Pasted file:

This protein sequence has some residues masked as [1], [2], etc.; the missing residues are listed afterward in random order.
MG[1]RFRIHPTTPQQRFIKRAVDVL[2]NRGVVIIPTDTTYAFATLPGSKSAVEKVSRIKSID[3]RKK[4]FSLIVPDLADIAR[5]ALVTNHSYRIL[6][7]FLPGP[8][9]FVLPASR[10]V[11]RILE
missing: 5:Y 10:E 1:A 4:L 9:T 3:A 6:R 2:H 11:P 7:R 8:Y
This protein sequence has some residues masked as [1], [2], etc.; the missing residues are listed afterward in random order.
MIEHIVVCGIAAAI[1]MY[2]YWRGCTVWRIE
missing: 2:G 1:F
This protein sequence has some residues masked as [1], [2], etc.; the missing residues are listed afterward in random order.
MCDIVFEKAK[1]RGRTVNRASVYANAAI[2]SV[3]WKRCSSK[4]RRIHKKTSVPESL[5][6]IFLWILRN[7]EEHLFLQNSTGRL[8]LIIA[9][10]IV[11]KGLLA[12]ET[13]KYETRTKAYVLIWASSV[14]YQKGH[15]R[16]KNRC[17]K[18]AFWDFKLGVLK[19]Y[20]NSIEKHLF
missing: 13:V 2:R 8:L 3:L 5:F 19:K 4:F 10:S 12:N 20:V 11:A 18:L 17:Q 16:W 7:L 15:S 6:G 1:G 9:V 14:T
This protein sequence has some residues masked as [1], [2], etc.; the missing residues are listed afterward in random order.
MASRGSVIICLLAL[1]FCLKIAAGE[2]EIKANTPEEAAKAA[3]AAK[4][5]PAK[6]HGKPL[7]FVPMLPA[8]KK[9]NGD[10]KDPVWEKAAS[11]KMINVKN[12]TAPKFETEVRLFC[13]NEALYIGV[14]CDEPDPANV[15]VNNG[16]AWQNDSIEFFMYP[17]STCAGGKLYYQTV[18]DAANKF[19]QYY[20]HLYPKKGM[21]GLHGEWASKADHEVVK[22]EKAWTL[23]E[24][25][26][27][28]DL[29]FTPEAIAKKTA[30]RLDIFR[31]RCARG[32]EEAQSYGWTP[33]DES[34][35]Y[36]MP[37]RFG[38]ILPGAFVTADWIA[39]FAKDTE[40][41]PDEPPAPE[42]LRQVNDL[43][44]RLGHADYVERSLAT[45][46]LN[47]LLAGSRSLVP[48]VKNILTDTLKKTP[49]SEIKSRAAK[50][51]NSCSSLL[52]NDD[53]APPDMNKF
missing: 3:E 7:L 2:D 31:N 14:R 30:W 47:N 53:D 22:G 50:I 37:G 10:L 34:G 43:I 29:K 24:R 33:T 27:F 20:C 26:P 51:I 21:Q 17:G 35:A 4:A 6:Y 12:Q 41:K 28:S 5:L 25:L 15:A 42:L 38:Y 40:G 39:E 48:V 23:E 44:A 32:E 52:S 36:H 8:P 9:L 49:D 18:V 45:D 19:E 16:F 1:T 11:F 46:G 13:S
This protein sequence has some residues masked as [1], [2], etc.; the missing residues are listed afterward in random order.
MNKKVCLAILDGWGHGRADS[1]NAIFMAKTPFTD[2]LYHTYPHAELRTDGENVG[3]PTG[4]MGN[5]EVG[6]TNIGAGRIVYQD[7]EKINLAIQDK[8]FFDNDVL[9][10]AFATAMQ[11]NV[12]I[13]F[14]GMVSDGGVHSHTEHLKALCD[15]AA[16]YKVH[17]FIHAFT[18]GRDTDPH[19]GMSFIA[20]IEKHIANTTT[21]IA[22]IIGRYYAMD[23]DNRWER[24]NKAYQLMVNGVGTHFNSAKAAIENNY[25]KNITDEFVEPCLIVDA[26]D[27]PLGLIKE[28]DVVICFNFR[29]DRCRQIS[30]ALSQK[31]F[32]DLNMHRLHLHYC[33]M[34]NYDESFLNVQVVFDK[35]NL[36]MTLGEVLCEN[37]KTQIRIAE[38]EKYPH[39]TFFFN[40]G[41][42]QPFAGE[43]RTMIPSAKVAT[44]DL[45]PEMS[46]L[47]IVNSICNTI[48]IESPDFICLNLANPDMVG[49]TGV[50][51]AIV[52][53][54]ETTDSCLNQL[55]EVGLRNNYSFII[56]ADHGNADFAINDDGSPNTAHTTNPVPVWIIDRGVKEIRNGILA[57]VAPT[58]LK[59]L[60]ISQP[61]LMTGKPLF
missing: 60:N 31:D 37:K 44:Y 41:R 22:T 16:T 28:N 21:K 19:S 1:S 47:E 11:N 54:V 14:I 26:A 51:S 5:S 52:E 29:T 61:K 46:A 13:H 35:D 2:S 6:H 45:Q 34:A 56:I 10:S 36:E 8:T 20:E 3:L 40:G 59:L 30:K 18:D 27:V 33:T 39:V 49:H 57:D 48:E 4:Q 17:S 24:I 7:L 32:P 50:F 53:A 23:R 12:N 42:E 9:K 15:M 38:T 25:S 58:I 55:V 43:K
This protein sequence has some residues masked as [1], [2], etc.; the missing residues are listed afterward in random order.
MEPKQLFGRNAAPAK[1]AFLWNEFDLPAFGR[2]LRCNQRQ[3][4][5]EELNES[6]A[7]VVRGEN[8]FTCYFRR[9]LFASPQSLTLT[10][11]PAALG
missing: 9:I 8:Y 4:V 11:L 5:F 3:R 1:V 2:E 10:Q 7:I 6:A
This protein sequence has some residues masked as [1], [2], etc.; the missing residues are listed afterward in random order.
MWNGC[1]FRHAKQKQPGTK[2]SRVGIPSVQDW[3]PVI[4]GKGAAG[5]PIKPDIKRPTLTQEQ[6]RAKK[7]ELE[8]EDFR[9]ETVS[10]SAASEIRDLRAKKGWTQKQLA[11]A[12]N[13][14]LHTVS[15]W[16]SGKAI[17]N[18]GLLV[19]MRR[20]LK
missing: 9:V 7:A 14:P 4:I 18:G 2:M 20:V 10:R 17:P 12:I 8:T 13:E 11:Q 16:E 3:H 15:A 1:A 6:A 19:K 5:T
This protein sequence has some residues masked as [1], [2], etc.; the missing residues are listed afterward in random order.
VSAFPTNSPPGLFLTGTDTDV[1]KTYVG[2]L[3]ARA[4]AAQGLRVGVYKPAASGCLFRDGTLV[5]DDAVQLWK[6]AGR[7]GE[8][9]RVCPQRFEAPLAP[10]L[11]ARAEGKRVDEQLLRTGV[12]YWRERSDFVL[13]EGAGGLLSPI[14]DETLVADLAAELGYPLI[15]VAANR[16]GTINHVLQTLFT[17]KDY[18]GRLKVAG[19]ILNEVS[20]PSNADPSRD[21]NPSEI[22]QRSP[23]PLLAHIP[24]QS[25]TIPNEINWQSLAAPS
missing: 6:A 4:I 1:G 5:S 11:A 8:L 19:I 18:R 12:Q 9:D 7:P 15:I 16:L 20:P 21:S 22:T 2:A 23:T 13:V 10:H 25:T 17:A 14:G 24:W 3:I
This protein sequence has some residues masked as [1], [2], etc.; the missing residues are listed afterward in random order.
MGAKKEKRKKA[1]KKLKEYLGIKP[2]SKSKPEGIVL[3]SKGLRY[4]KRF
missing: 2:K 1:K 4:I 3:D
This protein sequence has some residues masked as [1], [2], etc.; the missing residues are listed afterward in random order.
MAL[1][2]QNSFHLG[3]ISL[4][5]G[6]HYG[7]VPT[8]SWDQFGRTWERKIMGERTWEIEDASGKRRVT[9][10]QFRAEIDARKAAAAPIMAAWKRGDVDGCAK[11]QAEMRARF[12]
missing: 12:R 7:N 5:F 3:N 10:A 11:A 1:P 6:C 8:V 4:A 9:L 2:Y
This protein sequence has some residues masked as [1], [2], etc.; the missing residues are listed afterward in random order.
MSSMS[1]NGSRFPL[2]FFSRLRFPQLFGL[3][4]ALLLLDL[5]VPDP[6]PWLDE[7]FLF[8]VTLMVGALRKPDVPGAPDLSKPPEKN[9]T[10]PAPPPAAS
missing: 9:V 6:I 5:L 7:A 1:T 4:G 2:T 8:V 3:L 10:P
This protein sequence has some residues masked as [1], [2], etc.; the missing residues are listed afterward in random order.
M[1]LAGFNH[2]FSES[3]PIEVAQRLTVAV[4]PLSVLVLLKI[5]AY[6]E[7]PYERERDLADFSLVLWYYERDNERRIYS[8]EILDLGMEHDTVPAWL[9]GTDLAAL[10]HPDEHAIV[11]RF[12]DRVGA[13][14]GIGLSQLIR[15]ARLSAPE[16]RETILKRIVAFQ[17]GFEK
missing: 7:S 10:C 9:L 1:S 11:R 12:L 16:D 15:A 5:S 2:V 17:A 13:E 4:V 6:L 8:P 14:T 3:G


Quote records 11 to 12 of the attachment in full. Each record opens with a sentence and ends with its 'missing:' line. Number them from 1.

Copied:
This protein sequence has some residues masked as [1], [2], etc.; the missing residues are listed afterward in random order.
MSSMS[1]NGSRFPL[2]FFSRLRFPQLFGL[3][4]ALLLLDL[5]VPDP[6]PWLDE[7]FLF[8]VTLMVGALRKPDVPGAPDLSKPPEKN[9]T[10]PAPPPAAS
missing: 9:V 6:I 5:L 7:A 1:T 4:G 2:T 8:V 3:L 10:P
This protein sequence has some residues masked as [1], [2], etc.; the missing residues are listed afterward in random order.
M[1]LAGFNH[2]FSES[3]PIEVAQRLTVAV[4]PLSVLVLLKI[5]AY[6]E[7]PYERERDLADFSLVLWYYERDNERRIYS[8]EILDLGMEHDTVPAWL[9]GTDLAAL[10]HPDEHAIV[11]RF[12]DRVGA[13][14]GIGLSQLIR[15]ARLSAPE[16]RETILKRIVAFQ[17]GFEK
missing: 7:S 10:C 9:L 1:S 11:R 12:L 16:D 15:A 5:S 2:V 17:A 13:E 4:V 6:L 8:P 14:T 3:G